When night falls, take a trip on via the Tram Restaurant, the only restaurant tram in New Zealand. You can experience a unique way to view the inner city while enjoying a delicious dinner.
Day 2: Visit Mt. Cook National Park
Today, travel to Aoraki/Mount Cook—the highest peak of the country at 12,316 feet high—where Sir Edmund Hillary made many expeditions.
There are plenty of tracks to explore onsite. Consider the below Mt. Cook National Park walks when scheduling your day.
- Blue Lakes and Tasman Glacier View: Take in the blue lakes and Tasman Glacier view. Take a stroll from the Blue Lakes Shelter, past the lakes to view beyond the Moraine Wall. You can also make a pitstop to swim in the summertime. Duration: 40 minutes
- Tasman Glacier Lake: This walk branches off the Tasman Glacier View track, just past the Blue Lakes Shelter, and leads to a viewpoint of the glacier terminal lake and the source of the Tasman River. Icebergs can be seen floating in the lake in the summer, and in winter the lake freezes over. Duration: 1 hour
- Hooker Valley: The most popular walk in the area is the Hooker Valley walk. Starting at The Hermitage, the walk takes in the camping ground, the site of the original Hermitage, an alpine memorial, and two swing bridges until the final destination of the Terminal Lake at the bottom of the Hooker Glacier is reached. The trip will vary in length, based on your starting point. Duration: 2.5-4 hours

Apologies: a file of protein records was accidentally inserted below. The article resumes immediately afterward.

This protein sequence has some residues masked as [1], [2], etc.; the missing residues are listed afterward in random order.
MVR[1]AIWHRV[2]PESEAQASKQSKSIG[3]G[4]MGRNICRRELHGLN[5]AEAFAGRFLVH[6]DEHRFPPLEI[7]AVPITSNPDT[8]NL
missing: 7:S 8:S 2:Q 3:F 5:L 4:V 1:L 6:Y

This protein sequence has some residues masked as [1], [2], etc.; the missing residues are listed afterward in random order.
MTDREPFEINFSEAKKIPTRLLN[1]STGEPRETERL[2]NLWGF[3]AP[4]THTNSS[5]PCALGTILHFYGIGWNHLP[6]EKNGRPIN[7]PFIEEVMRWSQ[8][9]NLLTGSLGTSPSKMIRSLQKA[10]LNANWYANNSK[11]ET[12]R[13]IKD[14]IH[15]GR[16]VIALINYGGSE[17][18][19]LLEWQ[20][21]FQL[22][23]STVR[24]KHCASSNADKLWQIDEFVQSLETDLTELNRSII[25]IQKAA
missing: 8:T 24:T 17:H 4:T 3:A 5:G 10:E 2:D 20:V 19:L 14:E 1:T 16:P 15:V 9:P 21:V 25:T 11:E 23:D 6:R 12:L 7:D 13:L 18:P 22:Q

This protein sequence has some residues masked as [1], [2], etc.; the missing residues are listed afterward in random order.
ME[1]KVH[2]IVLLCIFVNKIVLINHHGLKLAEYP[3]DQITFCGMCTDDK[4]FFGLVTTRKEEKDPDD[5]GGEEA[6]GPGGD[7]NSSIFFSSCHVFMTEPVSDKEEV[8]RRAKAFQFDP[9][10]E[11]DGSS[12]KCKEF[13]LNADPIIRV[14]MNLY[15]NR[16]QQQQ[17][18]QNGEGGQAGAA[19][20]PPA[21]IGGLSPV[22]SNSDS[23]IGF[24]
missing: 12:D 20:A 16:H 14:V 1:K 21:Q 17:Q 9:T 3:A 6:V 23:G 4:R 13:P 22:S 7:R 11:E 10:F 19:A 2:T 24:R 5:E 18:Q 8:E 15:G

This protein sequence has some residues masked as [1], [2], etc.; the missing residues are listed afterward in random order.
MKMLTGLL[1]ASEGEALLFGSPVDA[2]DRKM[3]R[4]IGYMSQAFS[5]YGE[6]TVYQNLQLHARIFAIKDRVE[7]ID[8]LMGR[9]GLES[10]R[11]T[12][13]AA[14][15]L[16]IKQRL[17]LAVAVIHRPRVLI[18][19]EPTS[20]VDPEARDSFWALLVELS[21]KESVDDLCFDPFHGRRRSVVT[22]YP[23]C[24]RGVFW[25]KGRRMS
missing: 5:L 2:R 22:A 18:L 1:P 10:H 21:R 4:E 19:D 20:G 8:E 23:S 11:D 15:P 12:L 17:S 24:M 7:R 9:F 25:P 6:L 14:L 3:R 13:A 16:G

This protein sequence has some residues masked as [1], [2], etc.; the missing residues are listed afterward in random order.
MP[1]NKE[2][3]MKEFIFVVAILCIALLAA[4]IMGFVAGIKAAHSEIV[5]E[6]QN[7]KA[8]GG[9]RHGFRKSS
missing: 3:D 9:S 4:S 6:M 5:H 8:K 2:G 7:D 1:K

- Kea Point: The Kea Point track also begins at The Hermitage. The walk is relatively flat and provides great views of Aoraki/Mt. Cook, the Mueller Glacier, and the hanging glaciers and icefalls of Mount Sefton. There is seating at the Kea Point lookout at the end of the track, so you can take in the views. Duration: 1.5-2 hours
- Governor's Bush: Named after the 1873 governor of New Zealand, Sir George Bowen, the Governors Bush track begins in the lower part of the Mount Cook Village. Walk through the only remaining native forest in the national park with beautiful silver beech and totara trees. This walk includes a light climb. Duration: 1 hour
- Glencoe Stream: Starting from behind the Hermitage, the walk zigzags through totara trees and emerges at a lookout near the water tanks above The Hermitage. Walkers are rewarded with a bird’s-eye view of the village and beyond to the white ice of the Hooker Glacier and Aoraki/Mt. Cook. Sunrise and sunset are good times to catch the light on the mountains. Duration: 30 minutes
- Red Tarns Track: This track begins in the lower part of the Mount Cook Village. Cross the bridge over Black Birch stream, which is a 5-minute walk from the DOC Visitors Centre and near the public shelter. Climb the steep steps to reach the red tarns (colored because of the red pondweed in the water). More experienced trampers can continue past the tarns to summit the lowest mountain in the national park, Sebastopol, for a stunning view of Aoraki/Mount Cook and Lake Pukaki. Duration: 1.5-2 hours